‘To travel, above all, is to change one’s skin’ is Antoine de Saint-Exupéry’s epigraph on Horizon‘s opening page. Lopez is more traveller than most, this book the product of three decades of journeys through more than 70 countries, and Antarctica. As with Underland, each chapter corresponds to a specific place or journey, but here selected not for their thematic connection, but instead as environments that have exerted a deep influence upon him. Cape Foulweather, on Oregon’s coast, where Captain Cook first sighted America’s western shoreline; Skraeling Island, in the High Arctic; the Galápagos Islands; Lake Turkana in Western Kenya; a journey across the Aboriginal lands of South Australia; Antartica. These are the places he comes back to most frequently in his thoughts, turning them over ‘like familiar coinage’. Each has had a profound effect on shaping his perspective on our world.
Many of his journeys are predicated upon scientific fieldwork. On Skraeling Island he joins an archaeological dig attempting to better understand the lives of the first inhabitants of these bitter places; in Antartica he assists in chipping fragments of extraterrestrial meteorite from the ice; near Lake Turkana he combs the ground with palaeontologists, looking for evidence of our early ancestors. In paying deep and meticulous attention to the landscapes and the ecologies and the experts of these places, he documents the impressions that they make on him. He hikes into the Jack Hills of Western Australia where minute zircon crystals embedded in the ground there have recently been identified as the oldest intact geological objects on the planet – he feels an urgent need to be in their presence. Such missions could feel futile: unlike Underland, there is no apparent logic that holds these various journeys together. But Lopez is the constant, and he is so aware, so observant, so ravenous for knowledge, that he becomes our ambassador, travelling beyond that horizon for us, and bringing back what he finds there.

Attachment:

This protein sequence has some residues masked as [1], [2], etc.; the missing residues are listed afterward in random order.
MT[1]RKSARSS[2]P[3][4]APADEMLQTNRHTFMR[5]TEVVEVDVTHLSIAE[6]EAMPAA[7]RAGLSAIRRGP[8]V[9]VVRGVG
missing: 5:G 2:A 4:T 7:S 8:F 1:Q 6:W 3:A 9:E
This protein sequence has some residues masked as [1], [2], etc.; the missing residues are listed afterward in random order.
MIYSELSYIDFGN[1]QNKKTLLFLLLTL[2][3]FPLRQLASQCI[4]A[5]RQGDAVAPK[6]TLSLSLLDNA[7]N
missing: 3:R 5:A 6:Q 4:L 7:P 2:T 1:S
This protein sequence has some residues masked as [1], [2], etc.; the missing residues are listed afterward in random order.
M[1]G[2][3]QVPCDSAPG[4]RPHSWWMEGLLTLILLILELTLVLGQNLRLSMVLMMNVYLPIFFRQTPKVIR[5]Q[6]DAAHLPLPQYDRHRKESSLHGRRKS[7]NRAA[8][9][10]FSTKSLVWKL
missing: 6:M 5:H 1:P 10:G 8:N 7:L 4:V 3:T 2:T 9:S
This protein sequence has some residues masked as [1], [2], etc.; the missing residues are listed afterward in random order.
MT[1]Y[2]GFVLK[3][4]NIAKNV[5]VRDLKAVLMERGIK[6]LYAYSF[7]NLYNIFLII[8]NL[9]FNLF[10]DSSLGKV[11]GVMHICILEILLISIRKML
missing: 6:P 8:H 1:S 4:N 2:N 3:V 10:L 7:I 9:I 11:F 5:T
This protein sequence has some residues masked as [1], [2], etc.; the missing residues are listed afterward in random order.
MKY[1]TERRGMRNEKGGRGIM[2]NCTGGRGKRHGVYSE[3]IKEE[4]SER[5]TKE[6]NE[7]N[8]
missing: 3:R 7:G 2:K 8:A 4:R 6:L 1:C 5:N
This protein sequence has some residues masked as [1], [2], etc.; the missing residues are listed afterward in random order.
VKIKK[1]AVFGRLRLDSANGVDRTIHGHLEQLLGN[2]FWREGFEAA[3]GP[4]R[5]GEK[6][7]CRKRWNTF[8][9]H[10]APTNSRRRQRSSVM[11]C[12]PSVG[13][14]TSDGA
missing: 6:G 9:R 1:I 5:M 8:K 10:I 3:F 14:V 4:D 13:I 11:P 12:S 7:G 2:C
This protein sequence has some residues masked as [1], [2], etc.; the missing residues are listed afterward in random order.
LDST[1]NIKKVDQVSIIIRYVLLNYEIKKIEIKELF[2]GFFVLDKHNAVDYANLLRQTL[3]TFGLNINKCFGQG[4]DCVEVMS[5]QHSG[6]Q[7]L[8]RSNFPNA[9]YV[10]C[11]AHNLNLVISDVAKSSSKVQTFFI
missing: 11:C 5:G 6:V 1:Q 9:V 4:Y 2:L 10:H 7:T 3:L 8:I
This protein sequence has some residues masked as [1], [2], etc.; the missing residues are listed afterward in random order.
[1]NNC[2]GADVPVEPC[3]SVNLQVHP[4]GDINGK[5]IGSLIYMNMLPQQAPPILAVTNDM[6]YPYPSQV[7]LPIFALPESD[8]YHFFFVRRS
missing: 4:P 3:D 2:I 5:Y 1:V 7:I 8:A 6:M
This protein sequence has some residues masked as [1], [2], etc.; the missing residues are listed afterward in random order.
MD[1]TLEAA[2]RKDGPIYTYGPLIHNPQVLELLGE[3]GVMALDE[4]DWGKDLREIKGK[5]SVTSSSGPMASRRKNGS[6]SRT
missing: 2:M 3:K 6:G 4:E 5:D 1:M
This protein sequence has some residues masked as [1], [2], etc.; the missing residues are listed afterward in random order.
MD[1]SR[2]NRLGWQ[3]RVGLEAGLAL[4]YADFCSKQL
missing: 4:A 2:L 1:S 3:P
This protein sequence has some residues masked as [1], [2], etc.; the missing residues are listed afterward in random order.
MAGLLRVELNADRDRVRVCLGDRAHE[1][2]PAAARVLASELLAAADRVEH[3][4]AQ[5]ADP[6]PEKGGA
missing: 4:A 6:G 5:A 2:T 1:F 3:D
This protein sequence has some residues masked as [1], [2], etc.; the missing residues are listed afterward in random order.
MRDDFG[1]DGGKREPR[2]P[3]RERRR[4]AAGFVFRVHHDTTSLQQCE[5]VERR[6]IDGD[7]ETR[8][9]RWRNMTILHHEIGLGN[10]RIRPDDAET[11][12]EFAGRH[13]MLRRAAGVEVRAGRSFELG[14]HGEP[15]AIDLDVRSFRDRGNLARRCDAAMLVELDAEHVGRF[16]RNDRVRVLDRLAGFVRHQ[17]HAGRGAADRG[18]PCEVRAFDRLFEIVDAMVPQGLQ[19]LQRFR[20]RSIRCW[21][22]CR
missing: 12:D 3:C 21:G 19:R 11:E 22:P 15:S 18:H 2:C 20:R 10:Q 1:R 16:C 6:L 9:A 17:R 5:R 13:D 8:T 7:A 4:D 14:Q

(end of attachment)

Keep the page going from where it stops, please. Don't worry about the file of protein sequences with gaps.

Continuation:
Arctic Dreams was published in a prelapsarian age when few people besides the scientists working at Exxon and Shell had much idea what the future held for the Arctic. No longer: the future is already here, and in recognising that future Horizon is unflinching.